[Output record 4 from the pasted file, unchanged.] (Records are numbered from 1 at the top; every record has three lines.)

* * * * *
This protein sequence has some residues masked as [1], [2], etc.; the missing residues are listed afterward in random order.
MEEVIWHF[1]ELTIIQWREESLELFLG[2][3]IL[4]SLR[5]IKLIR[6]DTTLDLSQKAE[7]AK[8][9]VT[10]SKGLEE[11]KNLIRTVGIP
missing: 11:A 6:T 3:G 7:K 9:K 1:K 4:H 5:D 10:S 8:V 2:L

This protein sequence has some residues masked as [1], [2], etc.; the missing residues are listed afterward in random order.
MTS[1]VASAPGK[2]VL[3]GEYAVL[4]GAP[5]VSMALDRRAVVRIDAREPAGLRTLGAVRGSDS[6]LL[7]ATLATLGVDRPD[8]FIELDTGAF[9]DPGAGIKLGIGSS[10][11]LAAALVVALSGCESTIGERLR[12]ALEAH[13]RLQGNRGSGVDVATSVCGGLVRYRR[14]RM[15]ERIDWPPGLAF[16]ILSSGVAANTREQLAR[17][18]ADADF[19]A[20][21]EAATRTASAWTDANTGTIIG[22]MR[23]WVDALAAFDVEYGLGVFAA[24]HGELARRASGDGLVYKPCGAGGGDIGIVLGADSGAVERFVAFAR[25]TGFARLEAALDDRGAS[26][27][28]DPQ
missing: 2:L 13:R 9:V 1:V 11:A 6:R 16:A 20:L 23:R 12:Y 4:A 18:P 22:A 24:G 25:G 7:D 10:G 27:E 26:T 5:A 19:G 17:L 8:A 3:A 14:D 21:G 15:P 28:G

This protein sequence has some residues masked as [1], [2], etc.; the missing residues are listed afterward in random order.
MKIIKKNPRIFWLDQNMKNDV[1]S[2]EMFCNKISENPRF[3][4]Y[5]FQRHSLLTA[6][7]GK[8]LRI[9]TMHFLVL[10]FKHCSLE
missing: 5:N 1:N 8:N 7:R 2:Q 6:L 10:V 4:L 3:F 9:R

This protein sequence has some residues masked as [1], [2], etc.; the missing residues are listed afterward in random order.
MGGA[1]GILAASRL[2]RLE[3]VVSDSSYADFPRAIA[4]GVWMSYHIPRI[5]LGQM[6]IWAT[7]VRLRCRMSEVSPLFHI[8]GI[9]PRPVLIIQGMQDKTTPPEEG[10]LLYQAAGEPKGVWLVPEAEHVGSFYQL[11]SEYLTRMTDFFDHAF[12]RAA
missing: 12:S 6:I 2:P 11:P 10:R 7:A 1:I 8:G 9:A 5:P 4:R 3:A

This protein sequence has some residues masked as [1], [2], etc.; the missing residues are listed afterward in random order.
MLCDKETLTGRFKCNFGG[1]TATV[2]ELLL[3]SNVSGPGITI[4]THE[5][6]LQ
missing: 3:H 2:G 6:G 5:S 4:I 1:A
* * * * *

This protein sequence has some residues masked as [1], [2], etc.; the missing residues are listed afterward in random order.
MGGA[1]GILAASRL[2]RLE[3]VVSDSSYADFPRAIA[4]GVWMSYHIPRI[5]LGQM[6]IWAT[7]VRLRCRMSEVSPLFHI[8]GI[9]PRPVLIIQGMQDKTTPPEEG[10]LLYQAAGEPKGVWLVPEAEHVGSFYQL[11]SEYLTRMTDFFDHAF[12]RAA
missing: 12:S 6:I 2:P 11:P 10:R 7:A 1:I 8:G 9:A 5:P 4:R 3:A